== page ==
Developing trust is an essential in any relationship. Erin has found that in different cultures, people tend to trust each other either on the basis of demonstrated competence and dependability or on the perceived quality of the relationships that have been developed. I think that initial trust should be based on demonstrated competence and dependability, and that high quality relationships ought to spring up from that manifested soundness. However, when dealing with people who will develop trust based on the perceived quality of the relationship, one has to invest in that direction first. I found this to be a very helpful point for me personally, since I have been brought up to always put my money where my mouth is!
Disagreeing: confrontational vs. avoids confrontation
For me, it is not so much whether or not a “confrontational” or “non-confrontational” style is preferred in any given culture. What matters is whether the disagreement in question is about raising the bar. Any other type of disagreement is a sign of pettiness and a symptom calling for attention to a deeper issue. So, whether people yell at each other or speak euphemistically, the intent must always be that things need to get better around here! Having said that, it is very important to apply the understanding that, in confrontational cultures, don’t take things to heart, and in non-confrontational cultures, walk softly and carry a big velvet stick.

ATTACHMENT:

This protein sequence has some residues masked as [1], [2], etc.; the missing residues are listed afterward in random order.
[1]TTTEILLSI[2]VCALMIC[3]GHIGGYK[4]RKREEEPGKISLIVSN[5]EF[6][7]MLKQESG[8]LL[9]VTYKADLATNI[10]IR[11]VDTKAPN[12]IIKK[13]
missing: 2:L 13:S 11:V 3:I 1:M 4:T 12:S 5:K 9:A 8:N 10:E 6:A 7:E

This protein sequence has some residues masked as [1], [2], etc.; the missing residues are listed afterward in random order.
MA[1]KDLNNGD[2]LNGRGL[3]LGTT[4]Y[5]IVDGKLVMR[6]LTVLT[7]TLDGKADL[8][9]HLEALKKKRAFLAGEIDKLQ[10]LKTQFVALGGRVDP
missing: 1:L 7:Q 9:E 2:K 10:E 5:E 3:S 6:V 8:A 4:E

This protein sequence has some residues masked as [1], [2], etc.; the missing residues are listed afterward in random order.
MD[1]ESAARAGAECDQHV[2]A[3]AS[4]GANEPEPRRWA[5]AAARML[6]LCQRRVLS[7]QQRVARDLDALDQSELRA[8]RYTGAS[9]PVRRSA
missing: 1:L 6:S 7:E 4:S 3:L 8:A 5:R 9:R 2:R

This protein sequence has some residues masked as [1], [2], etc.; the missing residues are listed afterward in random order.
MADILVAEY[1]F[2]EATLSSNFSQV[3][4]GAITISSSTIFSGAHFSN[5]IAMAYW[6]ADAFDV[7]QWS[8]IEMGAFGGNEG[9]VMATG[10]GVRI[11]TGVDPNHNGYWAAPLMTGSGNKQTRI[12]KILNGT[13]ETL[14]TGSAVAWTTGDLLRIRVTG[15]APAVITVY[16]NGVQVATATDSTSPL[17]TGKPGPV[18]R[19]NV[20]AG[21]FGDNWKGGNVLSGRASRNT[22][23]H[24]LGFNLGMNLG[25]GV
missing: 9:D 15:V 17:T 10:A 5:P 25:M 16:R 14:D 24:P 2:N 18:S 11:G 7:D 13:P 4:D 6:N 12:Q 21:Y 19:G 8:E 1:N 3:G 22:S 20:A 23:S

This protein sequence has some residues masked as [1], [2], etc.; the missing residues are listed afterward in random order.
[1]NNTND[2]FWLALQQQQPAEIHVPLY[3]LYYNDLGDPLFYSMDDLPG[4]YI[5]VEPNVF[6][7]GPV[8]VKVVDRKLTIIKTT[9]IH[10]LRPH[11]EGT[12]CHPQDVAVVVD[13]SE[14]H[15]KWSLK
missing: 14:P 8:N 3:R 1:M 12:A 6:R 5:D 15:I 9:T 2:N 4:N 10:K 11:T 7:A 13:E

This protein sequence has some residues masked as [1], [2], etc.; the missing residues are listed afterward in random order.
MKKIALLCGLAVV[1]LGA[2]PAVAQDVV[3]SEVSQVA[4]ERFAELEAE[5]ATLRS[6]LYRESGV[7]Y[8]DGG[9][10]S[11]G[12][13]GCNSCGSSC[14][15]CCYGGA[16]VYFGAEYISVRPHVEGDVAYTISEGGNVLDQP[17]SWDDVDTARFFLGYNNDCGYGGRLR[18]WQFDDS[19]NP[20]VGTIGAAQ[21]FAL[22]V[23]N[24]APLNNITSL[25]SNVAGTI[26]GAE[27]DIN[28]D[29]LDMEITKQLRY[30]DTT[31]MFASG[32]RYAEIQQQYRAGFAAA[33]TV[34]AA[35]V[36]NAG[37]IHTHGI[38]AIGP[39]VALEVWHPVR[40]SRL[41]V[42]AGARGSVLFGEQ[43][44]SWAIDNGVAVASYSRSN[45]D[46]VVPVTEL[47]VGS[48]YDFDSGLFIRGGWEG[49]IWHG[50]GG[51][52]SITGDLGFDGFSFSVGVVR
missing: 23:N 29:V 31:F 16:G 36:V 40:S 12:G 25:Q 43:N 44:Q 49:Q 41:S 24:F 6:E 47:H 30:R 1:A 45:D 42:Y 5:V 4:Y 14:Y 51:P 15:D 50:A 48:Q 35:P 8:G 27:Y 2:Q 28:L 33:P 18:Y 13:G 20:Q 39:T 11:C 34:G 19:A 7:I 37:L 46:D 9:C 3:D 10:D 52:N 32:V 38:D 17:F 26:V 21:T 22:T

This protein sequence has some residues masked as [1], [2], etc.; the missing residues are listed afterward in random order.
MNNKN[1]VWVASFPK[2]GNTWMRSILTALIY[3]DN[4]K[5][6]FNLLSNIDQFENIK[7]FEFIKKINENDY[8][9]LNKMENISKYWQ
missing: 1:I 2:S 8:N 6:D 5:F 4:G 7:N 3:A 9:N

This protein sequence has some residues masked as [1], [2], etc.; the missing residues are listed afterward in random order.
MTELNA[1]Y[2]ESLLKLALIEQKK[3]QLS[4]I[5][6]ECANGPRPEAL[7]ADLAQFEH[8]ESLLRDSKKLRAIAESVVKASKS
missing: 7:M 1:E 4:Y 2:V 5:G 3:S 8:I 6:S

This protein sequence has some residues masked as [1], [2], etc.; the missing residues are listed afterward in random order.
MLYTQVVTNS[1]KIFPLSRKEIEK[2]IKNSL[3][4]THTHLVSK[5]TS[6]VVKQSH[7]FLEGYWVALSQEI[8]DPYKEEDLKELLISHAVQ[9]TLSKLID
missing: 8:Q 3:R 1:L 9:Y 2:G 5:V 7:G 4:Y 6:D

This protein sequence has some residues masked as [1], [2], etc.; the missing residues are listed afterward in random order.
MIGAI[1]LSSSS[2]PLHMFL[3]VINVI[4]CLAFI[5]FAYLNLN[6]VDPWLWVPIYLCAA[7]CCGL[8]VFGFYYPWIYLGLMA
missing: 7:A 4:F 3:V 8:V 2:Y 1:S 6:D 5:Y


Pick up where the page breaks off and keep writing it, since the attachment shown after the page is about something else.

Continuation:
Scheduling: linear-time vs. flexible-time
Having lived most of my life in linear-time mode, I loathe tardiness. To me, it is a sign of disrespect. Erin has helped me see that, in cultures where flexible-time is the norm, deep relationships help to assure the one who might be waiting that the other party is not being tardy, but has been held up by circumstances truly beyond his control and is doing his utmost to do the right thing by you. Had I realized this earlier, I might not have had to endure the negative feelings that always biled up whenever I had to wait for someone else. A few relationships could have been made better as a result.
Now, having said that, I don’t think that people on linear-time mode are absolutely inflexible where timings are concerned. Keeping one’s ultimate goal in sight helps to offset the effects of being thrown off one’s schedule, especially if it was effected by someone else!
To Sum Up
I think “The Culture Map” is a good read for you, whether or not you need to deal with cross-cultural teams. Even within cultures, group subcultures exist and applying similar principles to what Erin has elaborated so well would very likely be helpful!